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    Fun(-ish) fact: the name of the main character, Nephele, is a pretty clever wordplay. Nephele is a nymph created by Zeus in the form of a cloud to play one of his clever tricks – a “cloud nymph”, if you will.

    IIRC Nephele was also the mother of the first centauri so that Kubernetes, uh, thing, is hardly the most horrifying thing that someone with that name came up with. I’m not sure if that was a factor in choosing the character’s name :-P.

    (Oh, yeah, I’m really fun at parties.)

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      If there’s a path from Aphyr fanfic to better databases, I’m all for it.

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        I’m not sure what the point of this story is? That two nerds trying to impress one another have overengineered the simplest problem to infinity? That most programmer interviews are bollocks? Something about how the company is too woke, or not woke enough? I’m thoroughly confused.

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          https://aphyr.com/posts/340-reversing-the-technical-interview and its follow up posts might provide some more context :)

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            People used to try to come up with clever ways to do fizzbuzz to show how clever they were. That’s not in vogue anymore, so people instead veil it as a criticism of contemporary technical interviews instead. Now they not only get to show how clever they are, but also how many fancy words they have in their eclectic lexicon.

            Some of it is pretty cool, but I would prefer to get straight to the clever part, without the short story.

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            She didn’t actually solve the part of the problem that involves printing the result of the fizzbuzz calculation for each of the numbers from 1 to 100 — she just wrote the logic to calculate fizzbuzz for a given number.

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              The pronunciation footnote is a nice touch. For those who don’t have exposure to a language with the proper “u” sound, a very rough guide to how it ought to be pronounced would be the English word-sequence “key bear net ess”.

              However, in addition to pronouncing it correctly, it is also useful to know how and when to decline kubernetes.

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                You could also listen to it here by google translate: https://translate.google.com/?sl=el&tl=en&text=%CE%BA%CF%85%CE%B2%CE%B5%CF%81%CE%BD%CE%AE%CF%84%CE%B7%CF%82&op=translate

                which sounds more like keyverNITeess - but I’m not greek :D

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                  One problem is that ancient Greek and modern Greek are not the same language – what I’ve given is a close-enough version for English-native speakers of how I was taught to pronounce the ancient Greek κυβερνήτης.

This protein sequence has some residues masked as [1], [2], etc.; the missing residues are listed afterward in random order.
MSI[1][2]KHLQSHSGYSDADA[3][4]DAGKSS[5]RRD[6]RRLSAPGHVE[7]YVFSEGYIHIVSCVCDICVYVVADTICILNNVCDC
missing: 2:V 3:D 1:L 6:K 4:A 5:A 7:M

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                  It’s the ü from German (or many other languages). This is formed by saying “ee” with your lips rounded like for “oo.” I would not describe it as just ee, since to my english-speaking ear it sounds much more like oo :)

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                    I did six terms of French in school, plus the Greek. And though in theory I can pronounce the “u” correctly from having done it in French, I still sometimes struggle with it, and find that emphasizing the “ee” sound is closer to correct if someone (like me) has trouble doing it properly.

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                  a scruffy professor telling about touring machines or something”

                  — that was good!

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                    I don’t know if it’s supposed to be, but I find this story charming and hilarious!

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                      Ooh, you get to find out about Aphyr’s series, which this sorta works with! It’s mentioned in another comment here, and at the bottom of the article.

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                        Thanks! These are great.

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                      This need the satire tag to avoid inspiring people to actually start solving fizzbuzz like this. :)

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                        Wow! I learned a lot by reading this article and had some fun, great style!

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                          so many gems here… snickered wryly, coyly, quizzically, dejectedly etc

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                            I’m not sure why – but this really made me cringe, even though I loved the original Aphyr series.

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                              Reading the article reminded me of two things I’ve found to be useful:

                              In an interview, like in life, paying attention to a social dynamic and striving to make other people comfortable is an important aspect of personal interactions.

                              However, trying to draw broad conclusions from each small detail of an interaction is too noisy.

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                                | No interviewers were harmed in the process of writing.

                                but one was schooled :~)